• Djones29

    Obama is the real bigot, and he must be stopped! http://tinyurl.com/9yf33xa

  • KlaatuSentMe

    This lame ass excuse for a movie is a sad retreat of D'Souza's craptastic book "The Roots of Obama's Rage" which was gloriously disemboweled at Media Matters - http://mediamatters.org/resear....

    Seriously, fuck this dill-hole and the mouth-breathing pseudo-Christians who believe this type of obvious hatemongering. I would say I weep for the future, but this shit happens all the time.

  • CKoz

    The truth is hard to swallow, isn't it? I love how people can see what is right in front of them and continue to deny it. Here - have some more Kool-Aid.

  • John G.

    This post is going to draw republi-tards down on us with their comment infecting nonsense.

  • Greedy

    Thanks for keeping it classy and open-minded.

  • John G.

    If they keep moving the line further right, it is not open minded to keep moving with them.

  • john G -- thanks for that sentence. I'm currently visiting relatives and everyone is so hard right that it's like stepping into an eery alternate reality where facts are never facts. When I raised a fact about America's retched statistics regarding gun violence the response was "well i don't know that statistic, but it's not true!!!" (my mom's brilliant defense , which was followed by a claim that gun massacres wouldn't happen if only everyone was allowed to carry concealed weapons. Uhhhhh)

    Republicans are just too crazy for me this millenia. I know so many so I keep trying to have real conversations but they are not in a place of reality anymore. It's mind blowing... or at least mind-corroding.

  • Shel_In_GA

    Nathaniel, so true. I can't tell you how many of my friends and acquaintances have told me that they don't care about the truth if they agree with the points made or, as I was told recently, "I only listen to those people that tell me what I want to hear." After 30+ years of volunteering for Conservative political campaigns, I could not take it anymore. Propaganda professionals, volunteers, publishers, pundits, and candidates now dominate campaigns. It is truly scary for the future of our system. I want strong campaigns on the Left and the Right - not propaganda. The people we truly need to run are unwilling to lower their standards to run for office. And, Citizens United has made it much worse.

  • Slash

    Shocked to read that white people over the age of 50 hate Obama. But they're not racist. Oh no. The very suggestion that old white people hate Obama because he's black is an insult to them. Because there's no racism anymore. If only everybody would just agree that there's no more racism and run Obama out of D.C. and back to Chicago where he belongs, everything would be wonderful and perfect again, like it was back in the early 2000s. I know we all want to relive those glorious years.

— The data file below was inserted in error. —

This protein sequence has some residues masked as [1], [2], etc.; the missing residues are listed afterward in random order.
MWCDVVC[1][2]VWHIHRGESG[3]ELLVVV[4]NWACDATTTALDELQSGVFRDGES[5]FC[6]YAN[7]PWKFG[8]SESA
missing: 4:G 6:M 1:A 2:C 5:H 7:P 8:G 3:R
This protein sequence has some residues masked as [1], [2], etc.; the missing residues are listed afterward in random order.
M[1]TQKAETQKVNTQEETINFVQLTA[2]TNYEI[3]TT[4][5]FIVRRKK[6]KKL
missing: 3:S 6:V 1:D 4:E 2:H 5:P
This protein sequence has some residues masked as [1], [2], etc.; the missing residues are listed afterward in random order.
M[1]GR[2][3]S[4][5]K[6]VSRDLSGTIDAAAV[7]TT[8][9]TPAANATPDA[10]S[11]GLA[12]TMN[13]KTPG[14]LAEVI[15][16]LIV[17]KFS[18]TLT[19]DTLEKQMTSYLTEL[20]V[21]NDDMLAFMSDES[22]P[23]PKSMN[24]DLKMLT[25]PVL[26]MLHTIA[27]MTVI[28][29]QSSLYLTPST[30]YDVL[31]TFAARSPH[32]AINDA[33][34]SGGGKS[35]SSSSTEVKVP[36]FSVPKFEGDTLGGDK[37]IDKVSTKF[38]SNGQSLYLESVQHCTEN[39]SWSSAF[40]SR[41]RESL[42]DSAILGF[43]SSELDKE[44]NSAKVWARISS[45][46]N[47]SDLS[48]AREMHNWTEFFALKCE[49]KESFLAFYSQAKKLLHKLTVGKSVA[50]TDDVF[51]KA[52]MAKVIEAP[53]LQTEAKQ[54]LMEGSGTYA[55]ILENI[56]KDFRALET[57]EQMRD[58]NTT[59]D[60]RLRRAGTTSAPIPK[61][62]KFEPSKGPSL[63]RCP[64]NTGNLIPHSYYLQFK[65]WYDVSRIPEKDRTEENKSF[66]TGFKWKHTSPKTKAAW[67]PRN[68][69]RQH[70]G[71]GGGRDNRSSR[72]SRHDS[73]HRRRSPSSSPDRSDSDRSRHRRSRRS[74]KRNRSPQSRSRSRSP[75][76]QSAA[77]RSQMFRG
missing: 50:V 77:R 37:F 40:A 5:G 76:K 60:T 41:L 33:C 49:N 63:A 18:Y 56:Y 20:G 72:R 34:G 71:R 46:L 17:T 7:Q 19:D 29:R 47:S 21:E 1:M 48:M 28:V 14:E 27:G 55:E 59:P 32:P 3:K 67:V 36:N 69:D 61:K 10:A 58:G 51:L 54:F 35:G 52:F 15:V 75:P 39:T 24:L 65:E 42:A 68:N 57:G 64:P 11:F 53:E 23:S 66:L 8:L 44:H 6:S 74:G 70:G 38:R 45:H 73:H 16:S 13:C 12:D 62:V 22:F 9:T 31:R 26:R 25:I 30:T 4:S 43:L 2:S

• BierceAmbrose

    Why, yes. You get it.

    It is explicitly an insult, specifically "racist", which is quite the insult, to assert that because white people over 50 are white and over 50 they hate President Obama.

  • BierceAmbrose

    Ultimately, agree with D’Souza or not (and I vehemently do not), it’s
    hard to argue against the effectiveness of his message to his target
    demo. The crowded screening I attended had scores of white people over
    the age of 50 nodding their heads along with D’Souza’s arguments,
    audibly voicing their assent.

    Is that ageist, racist, or both? I have trouble with "-ists."

  • space_oddity

    Serious bot attack going on in the comments section!

  • seth


  • space_oddity

    It's all gone now, but back when this review was originally posted, there were new comments every couple seconds from people pushing a cougar-love site.

  • randomhookup

    Cougars need love, too.

  • space_oddity

    Dinesh D'Souza is a complete blowhard. The fact that anyone's listening depresses the hell out of me. Speaking as a progressive, the fact that Obama is even painted as 'radical' is a mark of how far right we as a country have drifted.

  • BierceAmbrose

    You need to get out of your bubble. "Flyover country" has always been somewhere to the right of Attila the Hun. (Using that execrable over-simplification that does nothing but encourage people to choose up sides and fight.)

    I keep coming back to different strokes for different folks. Why not go all progressive in NY State, California (all of Ectopia, really) and a few more, and let other people go to the hell they believe in in their own way?

  • AudioSuede

    Back off the "flyover country" line. Minnesota has voted blue in more presidential elections in a row than any other state in the nation, including California and New York. It's more the South-of-the-Mason-Dixon line that's consistently red (though not always).

  • Joey 52601

    Republicans freed the slaves. Democrats fought them on it. Your redneck/republican association doesn't apply.

  • Shel_In_GA

    Josiah, yes, Southern Democrats (Dixiecrats) fled to the Republican Party when the Civil Rights Act was passed. One cannot compare the two parties of today with the two parties of the past.

  • AudioSuede


    I didn't say anything about rednecks. I stated a fact, which is that the majority of southern states on both coasts are republican strongholds. Also, the Republican and Democratic parties are so vastly different today from Lincoln's day they're unrecognizable.

  • space_oddity

    My point was simply that by most standards, the actions and policies pursued by the Obama administration would have been largely in keeping with Republican policy thirty years ago. That, and the fact the spurious attacks on him with the constant cries of 'socialism,' 'redistribution of wealth' etc. are the exact OPPOSITE of what a lot of lefties problems with him are. And yes, that's oversimplifying it.